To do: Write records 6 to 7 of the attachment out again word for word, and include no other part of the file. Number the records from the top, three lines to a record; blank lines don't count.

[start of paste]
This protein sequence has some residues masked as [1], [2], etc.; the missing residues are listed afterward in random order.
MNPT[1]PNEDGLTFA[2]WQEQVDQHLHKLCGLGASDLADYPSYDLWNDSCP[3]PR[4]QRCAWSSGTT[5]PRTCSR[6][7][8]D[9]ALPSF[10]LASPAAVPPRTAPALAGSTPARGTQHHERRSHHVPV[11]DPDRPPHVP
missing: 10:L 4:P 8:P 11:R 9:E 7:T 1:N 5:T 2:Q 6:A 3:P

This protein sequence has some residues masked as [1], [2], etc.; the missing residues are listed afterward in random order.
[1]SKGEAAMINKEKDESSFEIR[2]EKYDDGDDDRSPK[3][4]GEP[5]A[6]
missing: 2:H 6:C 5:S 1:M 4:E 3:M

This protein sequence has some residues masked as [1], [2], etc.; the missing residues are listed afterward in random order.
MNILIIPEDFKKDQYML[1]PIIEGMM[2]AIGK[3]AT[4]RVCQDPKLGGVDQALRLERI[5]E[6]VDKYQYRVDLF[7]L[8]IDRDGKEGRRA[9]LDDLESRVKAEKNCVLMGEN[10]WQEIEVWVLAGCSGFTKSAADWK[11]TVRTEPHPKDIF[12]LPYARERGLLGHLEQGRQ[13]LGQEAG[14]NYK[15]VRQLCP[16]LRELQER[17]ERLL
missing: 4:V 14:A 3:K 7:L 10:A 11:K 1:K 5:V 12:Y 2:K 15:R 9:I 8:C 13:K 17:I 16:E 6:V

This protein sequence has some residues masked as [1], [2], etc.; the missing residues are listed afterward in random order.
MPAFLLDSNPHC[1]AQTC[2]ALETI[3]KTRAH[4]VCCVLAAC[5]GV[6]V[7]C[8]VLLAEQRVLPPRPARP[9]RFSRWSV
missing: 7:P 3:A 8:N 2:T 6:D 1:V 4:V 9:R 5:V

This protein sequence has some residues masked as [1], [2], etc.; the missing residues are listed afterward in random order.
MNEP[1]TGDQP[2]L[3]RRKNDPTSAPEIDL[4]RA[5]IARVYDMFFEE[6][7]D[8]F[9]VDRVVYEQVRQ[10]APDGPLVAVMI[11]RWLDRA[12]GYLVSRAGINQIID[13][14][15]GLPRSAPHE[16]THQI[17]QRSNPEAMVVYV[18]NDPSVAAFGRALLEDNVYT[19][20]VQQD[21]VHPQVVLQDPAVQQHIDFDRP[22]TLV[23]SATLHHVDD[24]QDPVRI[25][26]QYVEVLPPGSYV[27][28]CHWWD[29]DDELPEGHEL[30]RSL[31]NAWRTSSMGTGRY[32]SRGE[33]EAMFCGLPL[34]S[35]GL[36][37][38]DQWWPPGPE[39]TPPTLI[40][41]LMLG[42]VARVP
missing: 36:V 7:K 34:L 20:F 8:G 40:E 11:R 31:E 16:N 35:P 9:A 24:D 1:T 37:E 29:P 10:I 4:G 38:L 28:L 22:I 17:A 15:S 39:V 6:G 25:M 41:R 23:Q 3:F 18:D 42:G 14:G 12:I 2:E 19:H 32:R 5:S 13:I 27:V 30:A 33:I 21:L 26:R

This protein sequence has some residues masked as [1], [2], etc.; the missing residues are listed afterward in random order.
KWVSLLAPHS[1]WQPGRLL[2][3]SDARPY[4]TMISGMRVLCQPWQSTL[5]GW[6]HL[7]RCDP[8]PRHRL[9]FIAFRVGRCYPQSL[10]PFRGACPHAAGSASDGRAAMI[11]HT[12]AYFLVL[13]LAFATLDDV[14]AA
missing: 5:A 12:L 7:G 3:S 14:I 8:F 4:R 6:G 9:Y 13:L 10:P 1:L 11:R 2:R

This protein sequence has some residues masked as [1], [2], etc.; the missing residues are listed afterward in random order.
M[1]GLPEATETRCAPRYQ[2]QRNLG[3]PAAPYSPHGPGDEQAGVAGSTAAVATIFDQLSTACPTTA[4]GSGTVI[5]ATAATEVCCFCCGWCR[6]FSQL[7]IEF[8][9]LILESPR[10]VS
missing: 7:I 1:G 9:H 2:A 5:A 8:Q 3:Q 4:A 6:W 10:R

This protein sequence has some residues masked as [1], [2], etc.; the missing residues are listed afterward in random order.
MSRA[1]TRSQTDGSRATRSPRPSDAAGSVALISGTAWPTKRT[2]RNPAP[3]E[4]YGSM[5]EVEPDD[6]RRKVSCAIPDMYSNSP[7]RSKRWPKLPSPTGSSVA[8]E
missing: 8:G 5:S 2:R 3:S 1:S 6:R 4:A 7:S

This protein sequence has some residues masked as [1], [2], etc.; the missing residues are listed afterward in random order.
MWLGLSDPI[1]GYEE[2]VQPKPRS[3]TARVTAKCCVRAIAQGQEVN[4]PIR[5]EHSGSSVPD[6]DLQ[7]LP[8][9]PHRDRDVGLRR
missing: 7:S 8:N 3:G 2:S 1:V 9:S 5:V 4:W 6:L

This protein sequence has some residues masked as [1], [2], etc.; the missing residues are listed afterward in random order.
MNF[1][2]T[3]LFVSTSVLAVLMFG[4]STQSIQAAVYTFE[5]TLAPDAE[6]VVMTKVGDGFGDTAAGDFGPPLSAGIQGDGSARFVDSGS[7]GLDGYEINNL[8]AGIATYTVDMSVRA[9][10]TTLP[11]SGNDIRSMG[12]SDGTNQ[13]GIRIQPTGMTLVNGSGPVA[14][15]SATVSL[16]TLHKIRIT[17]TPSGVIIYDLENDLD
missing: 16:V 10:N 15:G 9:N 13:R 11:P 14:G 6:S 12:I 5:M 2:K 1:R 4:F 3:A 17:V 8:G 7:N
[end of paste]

This protein sequence has some residues masked as [1], [2], etc.; the missing residues are listed afterward in random order.
KWVSLLAPHS[1]WQPGRLL[2][3]SDARPY[4]TMISGMRVLCQPWQSTL[5]GW[6]HL[7]RCDP[8]PRHRL[9]FIAFRVGRCYPQSL[10]PFRGACPHAAGSASDGRAAMI[11]HT[12]AYFLVL[13]LAFATLDDV[14]AA
missing: 5:A 12:L 7:G 3:S 14:I 8:F 4:R 6:G 9:Y 13:L 10:P 1:L 11:R 2:R

This protein sequence has some residues masked as [1], [2], etc.; the missing residues are listed afterward in random order.
M[1]GLPEATETRCAPRYQ[2]QRNLG[3]PAAPYSPHGPGDEQAGVAGSTAAVATIFDQLSTACPTTA[4]GSGTVI[5]ATAATEVCCFCCGWCR[6]FSQL[7]IEF[8][9]LILESPR[10]VS
missing: 7:I 1:G 9:H 2:A 5:A 8:Q 3:Q 4:A 6:W 10:R